Bound Koru Breastplate
Bound Koru Breastplate
Bound Koru Breastplate
Bound Koru Breastplate
Bound Koru Breastplate
Bound Koru Breastplate
Bound Koru Breastplate
Bound Koru Breastplate
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  • Load image into Gallery viewer, Bound Koru Breastplate
  • Load image into Gallery viewer, Bound Koru Breastplate
  • Load image into Gallery viewer, Bound Koru Breastplate
  • Load image into Gallery viewer, Bound Koru Breastplate
  • Load image into Gallery viewer, Bound Koru Breastplate
  • Load image into Gallery viewer, Bound Koru Breastplate
  • Load image into Gallery viewer, Bound Koru Breastplate

Bound Koru Breastplate

Regular price
$2,180.38
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$2,180.38
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This Koru breastplate pendant is 38mm long and 68mm wide.  It has been carved from pounamu we have collected from the Marsden Valley in the Paroa Area just outside of Greymouth, on the West Coast of the South Island in New Zealand. 

The Koru Breastplate has an extremely strong waxed nylon cord so the pendant can be worn ALL the time - even in any kind of water.  It is four strands of cord that have been hand platted into a special, round, 4-plait.  The cord is adjustable by pinching the special knots between your thumb and finger and pulling.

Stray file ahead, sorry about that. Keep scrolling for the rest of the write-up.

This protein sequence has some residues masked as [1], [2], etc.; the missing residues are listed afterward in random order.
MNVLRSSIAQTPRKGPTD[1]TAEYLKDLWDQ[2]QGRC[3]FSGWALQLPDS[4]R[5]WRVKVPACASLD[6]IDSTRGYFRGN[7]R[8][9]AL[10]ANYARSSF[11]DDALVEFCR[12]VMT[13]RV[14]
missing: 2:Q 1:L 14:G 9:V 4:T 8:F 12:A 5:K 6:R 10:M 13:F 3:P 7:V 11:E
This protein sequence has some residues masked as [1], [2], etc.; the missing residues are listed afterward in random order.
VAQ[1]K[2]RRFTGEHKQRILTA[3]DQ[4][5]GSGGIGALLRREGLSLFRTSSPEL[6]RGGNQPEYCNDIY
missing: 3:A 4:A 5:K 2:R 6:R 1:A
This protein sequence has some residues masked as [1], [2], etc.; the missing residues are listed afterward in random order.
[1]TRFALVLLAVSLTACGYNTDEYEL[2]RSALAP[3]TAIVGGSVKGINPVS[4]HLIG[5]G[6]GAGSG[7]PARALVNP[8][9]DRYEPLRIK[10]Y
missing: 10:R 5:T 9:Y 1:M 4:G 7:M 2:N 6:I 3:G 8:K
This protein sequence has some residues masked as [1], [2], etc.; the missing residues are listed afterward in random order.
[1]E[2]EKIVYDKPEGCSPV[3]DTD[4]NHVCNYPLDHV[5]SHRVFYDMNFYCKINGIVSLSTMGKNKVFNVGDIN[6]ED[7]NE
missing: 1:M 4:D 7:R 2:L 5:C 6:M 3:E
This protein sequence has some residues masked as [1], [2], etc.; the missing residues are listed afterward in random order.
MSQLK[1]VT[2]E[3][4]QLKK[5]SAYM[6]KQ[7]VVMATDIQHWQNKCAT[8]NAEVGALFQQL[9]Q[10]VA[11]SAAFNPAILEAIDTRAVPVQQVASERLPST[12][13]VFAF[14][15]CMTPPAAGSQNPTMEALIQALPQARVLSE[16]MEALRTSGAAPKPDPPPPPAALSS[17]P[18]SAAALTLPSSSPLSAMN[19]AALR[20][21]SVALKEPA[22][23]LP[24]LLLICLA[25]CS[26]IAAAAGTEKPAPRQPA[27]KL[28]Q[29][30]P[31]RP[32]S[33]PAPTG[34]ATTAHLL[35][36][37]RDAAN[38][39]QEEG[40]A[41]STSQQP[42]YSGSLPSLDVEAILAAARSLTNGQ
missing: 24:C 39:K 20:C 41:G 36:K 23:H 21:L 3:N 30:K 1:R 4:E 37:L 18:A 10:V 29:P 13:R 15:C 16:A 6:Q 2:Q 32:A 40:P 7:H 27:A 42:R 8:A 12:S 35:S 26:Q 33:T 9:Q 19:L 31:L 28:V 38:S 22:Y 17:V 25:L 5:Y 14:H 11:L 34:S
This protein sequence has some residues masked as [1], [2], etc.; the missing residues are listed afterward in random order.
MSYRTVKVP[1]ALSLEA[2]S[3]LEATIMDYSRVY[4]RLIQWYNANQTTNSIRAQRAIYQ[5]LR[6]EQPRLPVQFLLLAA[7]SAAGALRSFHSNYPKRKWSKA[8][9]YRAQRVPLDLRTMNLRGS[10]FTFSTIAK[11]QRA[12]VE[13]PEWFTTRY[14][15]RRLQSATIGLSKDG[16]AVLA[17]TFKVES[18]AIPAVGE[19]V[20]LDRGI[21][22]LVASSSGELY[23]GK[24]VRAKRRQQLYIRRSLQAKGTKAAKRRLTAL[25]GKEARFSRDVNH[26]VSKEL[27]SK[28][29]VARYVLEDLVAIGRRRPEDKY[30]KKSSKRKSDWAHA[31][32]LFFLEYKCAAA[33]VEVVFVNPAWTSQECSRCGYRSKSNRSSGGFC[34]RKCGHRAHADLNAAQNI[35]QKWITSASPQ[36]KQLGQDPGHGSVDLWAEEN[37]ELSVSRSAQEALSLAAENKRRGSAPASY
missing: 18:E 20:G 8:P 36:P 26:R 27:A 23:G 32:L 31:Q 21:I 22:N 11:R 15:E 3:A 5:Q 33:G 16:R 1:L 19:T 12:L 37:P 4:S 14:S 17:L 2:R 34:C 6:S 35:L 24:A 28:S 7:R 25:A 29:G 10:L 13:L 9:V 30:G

On one side of the breastplate is the traditional ridge-knot binding.  This was one of the bindings used by the Maori to attach the pounamu to wooden and bone handles to use as tools and weapons.

Pendant Meaning:  The Koru's can represent a person.  Or the ancestors, the present generation and the future generations - your elders, yourselves and your children and/or grandchildren. The Koru shows their lives coming together in love, friendship and harmony.  

The Koru represents the new shoots of the fern plant opening so it symbolises growth, harmony and new beginnings.

It also represents the family as a whole, an individual person, an event, time, place, accomplishment or achievement that has happened in your life.

They were traditionally tattooed on the body and carved in the main poles and panels in the Whare/house.  The Maori had an oral language.  They told their life story from the Koru's that had been carved and tattooed.  It is up to the person to tell the story of what their Koru represents.